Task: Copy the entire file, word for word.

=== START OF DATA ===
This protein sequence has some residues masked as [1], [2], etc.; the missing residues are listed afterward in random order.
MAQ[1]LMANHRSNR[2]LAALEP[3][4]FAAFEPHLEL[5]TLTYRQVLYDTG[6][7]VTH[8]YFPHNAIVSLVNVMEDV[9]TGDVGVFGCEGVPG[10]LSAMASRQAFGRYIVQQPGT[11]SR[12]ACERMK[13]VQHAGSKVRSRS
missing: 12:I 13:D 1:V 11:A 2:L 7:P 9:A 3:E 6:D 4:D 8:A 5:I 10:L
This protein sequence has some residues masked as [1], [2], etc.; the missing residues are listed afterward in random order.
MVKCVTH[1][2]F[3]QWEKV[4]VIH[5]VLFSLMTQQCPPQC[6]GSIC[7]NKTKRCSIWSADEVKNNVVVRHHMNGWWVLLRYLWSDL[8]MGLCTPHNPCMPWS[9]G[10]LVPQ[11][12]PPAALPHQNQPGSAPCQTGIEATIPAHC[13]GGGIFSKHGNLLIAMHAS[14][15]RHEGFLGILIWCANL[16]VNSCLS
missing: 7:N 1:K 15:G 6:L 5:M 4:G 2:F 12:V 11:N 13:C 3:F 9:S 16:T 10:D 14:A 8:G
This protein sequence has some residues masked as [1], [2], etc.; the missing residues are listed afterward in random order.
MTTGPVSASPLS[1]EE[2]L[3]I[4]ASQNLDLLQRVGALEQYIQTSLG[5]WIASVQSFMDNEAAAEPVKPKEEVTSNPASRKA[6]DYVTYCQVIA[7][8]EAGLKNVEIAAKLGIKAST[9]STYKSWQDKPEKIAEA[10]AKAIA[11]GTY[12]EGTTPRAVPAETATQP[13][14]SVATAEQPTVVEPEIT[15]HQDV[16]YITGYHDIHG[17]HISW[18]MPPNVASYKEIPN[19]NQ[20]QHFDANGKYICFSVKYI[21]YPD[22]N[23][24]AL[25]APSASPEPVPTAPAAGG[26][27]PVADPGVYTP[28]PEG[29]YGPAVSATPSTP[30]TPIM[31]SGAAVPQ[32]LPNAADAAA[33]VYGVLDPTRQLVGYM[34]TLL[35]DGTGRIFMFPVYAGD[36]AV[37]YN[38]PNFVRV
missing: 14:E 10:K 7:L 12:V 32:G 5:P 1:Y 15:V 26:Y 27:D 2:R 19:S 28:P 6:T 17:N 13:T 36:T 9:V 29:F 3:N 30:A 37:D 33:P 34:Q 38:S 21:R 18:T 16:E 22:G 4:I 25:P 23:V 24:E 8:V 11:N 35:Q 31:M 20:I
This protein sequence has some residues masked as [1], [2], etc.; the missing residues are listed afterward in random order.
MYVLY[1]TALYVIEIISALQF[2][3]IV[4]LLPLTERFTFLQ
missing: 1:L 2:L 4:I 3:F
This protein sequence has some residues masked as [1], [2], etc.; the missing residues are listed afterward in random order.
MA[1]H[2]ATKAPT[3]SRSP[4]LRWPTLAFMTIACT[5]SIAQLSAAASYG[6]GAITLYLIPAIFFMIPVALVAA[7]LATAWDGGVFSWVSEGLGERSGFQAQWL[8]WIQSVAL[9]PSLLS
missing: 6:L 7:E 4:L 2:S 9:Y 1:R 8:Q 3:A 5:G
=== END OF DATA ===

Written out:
This protein sequence has some residues masked as [1], [2], etc.; the missing residues are listed afterward in random order.
MAQ[1]LMANHRSNR[2]LAALEP[3][4]FAAFEPHLEL[5]TLTYRQVLYDTG[6][7]VTH[8]YFPHNAIVSLVNVMEDV[9]TGDVGVFGCEGVPG[10]LSAMASRQAFGRYIVQQPGT[11]SR[12]ACERMK[13]VQHAGSKVRSRS
missing: 12:I 13:D 1:V 11:A 2:L 7:P 9:A 3:E 6:D 4:D 8:A 5:I 10:L
This protein sequence has some residues masked as [1], [2], etc.; the missing residues are listed afterward in random order.
MVKCVTH[1][2]F[3]QWEKV[4]VIH[5]VLFSLMTQQCPPQC[6]GSIC[7]NKTKRCSIWSADEVKNNVVVRHHMNGWWVLLRYLWSDL[8]MGLCTPHNPCMPWS[9]G[10]LVPQ[11][12]PPAALPHQNQPGSAPCQTGIEATIPAHC[13]GGGIFSKHGNLLIAMHAS[14][15]RHEGFLGILIWCANL[16]VNSCLS
missing: 7:N 1:K 15:G 6:L 5:M 4:G 2:F 12:V 11:N 13:C 3:F 9:S 16:T 10:D 14:A 8:G
This protein sequence has some residues masked as [1], [2], etc.; the missing residues are listed afterward in random order.
MTTGPVSASPLS[1]EE[2]L[3]I[4]ASQNLDLLQRVGALEQYIQTSLG[5]WIASVQSFMDNEAAAEPVKPKEEVTSNPASRKA[6]DYVTYCQVIA[7][8]EAGLKNVEIAAKLGIKAST[9]STYKSWQDKPEKIAEA[10]AKAIA[11]GTY[12]EGTTPRAVPAETATQP[13][14]SVATAEQPTVVEPEIT[15]HQDV[16]YITGYHDIHG[17]HISW[18]MPPNVASYKEIPN[19]NQ[20]QHFDANGKYICFSVKYI[21]YPD[22]N[23][24]AL[25]APSASPEPVPTAPAAGG[26][27]PVADPGVYTP[28]PEG[29]YGPAVSATPSTP[30]TPIM[31]SGAAVPQ[32]LPNAADAAA[33]VYGVLDPTRQLVGYM[34]TLL[35]DGTGRIFMFPVYAGD[36]AV[37]YN[38]PNFVRV
missing: 14:E 10:K 7:L 12:V 32:G 5:P 1:Y 15:V 26:Y 27:D 2:R 19:S 28:P 6:T 17:N 13:T 36:T 9:V 29:F 3:N 30:A 37:D 33:P 34:Q 38:S 21:R 18:T 16:E 22:G 4:I 25:P 23:V 24:E 8:V 11:N 35:Q 31:M 20:I
This protein sequence has some residues masked as [1], [2], etc.; the missing residues are listed afterward in random order.
MYVLY[1]TALYVIEIISALQF[2][3]IV[4]LLPLTERFTFLQ
missing: 1:L 2:L 4:I 3:F
This protein sequence has some residues masked as [1], [2], etc.; the missing residues are listed afterward in random order.
MA[1]H[2]ATKAPT[3]SRSP[4]LRWPTLAFMTIACT[5]SIAQLSAAASYG[6]GAITLYLIPAIFFMIPVALVAA[7]LATAWDGGVFSWVSEGLGERSGFQAQWL[8]WIQSVAL[9]PSLLS
missing: 6:L 7:E 4:L 2:S 9:Y 1:R 8:Q 3:A 5:G